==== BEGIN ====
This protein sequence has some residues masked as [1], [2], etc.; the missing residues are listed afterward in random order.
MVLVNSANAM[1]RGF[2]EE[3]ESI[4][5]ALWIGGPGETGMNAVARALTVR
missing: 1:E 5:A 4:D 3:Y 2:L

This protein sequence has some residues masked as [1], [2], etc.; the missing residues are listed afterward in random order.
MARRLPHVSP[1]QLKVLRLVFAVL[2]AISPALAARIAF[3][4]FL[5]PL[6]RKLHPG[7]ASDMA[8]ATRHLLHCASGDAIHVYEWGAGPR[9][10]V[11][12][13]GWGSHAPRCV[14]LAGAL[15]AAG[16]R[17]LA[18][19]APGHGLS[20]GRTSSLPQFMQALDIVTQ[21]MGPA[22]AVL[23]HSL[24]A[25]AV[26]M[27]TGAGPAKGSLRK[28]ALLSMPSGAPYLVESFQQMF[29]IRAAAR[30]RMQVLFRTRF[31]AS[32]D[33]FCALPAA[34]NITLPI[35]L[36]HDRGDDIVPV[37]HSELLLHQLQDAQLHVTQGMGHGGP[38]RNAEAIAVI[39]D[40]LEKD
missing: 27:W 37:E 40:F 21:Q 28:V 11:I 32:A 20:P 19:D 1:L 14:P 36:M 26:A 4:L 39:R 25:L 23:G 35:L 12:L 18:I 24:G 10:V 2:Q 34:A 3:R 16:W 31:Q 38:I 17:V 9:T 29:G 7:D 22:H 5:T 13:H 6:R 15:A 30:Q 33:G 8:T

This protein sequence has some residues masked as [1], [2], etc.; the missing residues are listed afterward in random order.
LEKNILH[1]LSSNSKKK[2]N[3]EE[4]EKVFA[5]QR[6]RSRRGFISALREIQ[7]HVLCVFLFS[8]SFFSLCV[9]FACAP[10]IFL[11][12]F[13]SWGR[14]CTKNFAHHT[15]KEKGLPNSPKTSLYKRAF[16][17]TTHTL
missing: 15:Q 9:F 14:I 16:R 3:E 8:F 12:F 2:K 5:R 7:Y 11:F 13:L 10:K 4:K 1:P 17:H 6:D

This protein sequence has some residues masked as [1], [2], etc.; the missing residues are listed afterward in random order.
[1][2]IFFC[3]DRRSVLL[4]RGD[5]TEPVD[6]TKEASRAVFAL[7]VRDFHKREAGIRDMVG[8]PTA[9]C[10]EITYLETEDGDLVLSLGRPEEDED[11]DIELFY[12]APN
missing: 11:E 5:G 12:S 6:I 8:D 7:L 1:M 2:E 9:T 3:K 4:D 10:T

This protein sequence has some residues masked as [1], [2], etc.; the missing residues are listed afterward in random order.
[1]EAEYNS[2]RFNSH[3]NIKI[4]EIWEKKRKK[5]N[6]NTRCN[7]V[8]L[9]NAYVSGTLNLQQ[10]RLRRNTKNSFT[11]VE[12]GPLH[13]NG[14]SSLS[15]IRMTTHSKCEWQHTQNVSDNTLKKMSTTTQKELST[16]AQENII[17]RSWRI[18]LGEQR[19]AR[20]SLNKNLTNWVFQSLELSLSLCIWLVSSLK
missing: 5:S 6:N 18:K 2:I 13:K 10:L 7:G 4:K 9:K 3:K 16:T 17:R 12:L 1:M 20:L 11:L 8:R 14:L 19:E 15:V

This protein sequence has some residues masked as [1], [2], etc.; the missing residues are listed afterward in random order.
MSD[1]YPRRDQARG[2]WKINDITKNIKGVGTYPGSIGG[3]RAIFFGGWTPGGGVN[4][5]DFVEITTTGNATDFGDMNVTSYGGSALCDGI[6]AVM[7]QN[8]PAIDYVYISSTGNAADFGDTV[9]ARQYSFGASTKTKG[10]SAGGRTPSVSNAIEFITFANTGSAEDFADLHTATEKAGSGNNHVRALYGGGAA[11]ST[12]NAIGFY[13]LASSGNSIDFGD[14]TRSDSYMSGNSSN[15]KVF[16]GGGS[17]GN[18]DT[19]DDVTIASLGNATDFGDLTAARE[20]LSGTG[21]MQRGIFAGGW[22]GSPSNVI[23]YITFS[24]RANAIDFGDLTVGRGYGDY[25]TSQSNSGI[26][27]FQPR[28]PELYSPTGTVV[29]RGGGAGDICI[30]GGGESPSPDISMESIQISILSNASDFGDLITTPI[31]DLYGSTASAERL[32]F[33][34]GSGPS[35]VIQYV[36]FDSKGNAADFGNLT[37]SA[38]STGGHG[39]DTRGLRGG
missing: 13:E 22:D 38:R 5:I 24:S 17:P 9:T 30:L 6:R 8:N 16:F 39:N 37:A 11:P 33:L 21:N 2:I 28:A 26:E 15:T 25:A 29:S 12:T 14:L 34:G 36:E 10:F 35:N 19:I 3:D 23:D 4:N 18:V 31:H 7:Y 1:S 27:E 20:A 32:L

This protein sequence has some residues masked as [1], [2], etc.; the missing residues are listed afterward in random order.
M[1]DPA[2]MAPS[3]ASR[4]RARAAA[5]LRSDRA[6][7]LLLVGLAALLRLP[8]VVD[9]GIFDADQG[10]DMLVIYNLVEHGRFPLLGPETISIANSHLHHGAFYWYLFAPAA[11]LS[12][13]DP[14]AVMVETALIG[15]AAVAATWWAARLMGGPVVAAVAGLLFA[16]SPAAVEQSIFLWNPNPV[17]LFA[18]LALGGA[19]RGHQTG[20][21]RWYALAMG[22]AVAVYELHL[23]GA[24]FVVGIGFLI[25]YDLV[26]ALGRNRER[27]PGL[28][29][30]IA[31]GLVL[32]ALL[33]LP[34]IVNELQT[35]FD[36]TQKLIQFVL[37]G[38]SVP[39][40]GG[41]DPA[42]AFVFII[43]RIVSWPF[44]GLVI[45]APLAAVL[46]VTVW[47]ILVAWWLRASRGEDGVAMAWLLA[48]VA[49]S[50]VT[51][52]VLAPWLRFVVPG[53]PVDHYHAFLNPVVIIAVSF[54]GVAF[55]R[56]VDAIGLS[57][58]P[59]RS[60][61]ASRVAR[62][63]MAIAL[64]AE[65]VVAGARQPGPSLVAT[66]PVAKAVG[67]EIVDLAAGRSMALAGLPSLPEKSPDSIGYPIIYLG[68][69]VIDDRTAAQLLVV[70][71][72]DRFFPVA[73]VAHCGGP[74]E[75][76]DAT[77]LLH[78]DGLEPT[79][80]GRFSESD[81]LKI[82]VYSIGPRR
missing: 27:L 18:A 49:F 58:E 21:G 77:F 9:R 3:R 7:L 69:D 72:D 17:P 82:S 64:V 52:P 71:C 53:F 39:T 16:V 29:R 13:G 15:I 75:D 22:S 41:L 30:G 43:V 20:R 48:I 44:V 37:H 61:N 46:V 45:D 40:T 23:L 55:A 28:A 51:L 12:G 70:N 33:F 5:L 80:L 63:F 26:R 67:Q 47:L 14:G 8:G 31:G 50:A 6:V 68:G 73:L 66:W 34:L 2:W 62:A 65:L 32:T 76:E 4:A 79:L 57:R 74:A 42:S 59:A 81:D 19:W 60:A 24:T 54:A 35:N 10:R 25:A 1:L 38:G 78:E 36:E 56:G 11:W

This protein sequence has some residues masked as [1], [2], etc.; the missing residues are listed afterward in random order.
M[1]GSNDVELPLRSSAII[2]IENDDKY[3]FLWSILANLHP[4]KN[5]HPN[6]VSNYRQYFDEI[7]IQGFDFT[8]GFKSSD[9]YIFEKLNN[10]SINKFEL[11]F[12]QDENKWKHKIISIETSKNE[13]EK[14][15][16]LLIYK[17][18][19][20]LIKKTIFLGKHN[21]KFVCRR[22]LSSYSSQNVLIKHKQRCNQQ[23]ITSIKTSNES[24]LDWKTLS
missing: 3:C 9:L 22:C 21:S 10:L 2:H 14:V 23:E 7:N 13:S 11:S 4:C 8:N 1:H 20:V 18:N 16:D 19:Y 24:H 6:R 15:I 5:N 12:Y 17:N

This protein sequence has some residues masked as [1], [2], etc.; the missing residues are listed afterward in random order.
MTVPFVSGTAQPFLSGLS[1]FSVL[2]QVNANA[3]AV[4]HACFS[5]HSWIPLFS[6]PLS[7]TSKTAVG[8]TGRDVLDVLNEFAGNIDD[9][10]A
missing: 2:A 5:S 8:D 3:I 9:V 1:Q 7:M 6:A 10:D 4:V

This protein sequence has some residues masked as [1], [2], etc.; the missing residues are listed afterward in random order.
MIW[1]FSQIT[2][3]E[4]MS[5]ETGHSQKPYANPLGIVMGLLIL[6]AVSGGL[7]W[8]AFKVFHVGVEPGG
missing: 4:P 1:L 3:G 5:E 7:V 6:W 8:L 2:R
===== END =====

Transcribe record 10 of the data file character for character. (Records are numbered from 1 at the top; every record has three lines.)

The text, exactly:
This protein sequence has some residues masked as [1], [2], etc.; the missing residues are listed afterward in random order.
MIW[1]FSQIT[2][3]E[4]MS[5]ETGHSQKPYANPLGIVMGLLIL[6]AVSGGL[7]W[8]AFKVFHVGVEPGG
missing: 4:P 1:L 3:G 5:E 7:V 6:W 8:L 2:R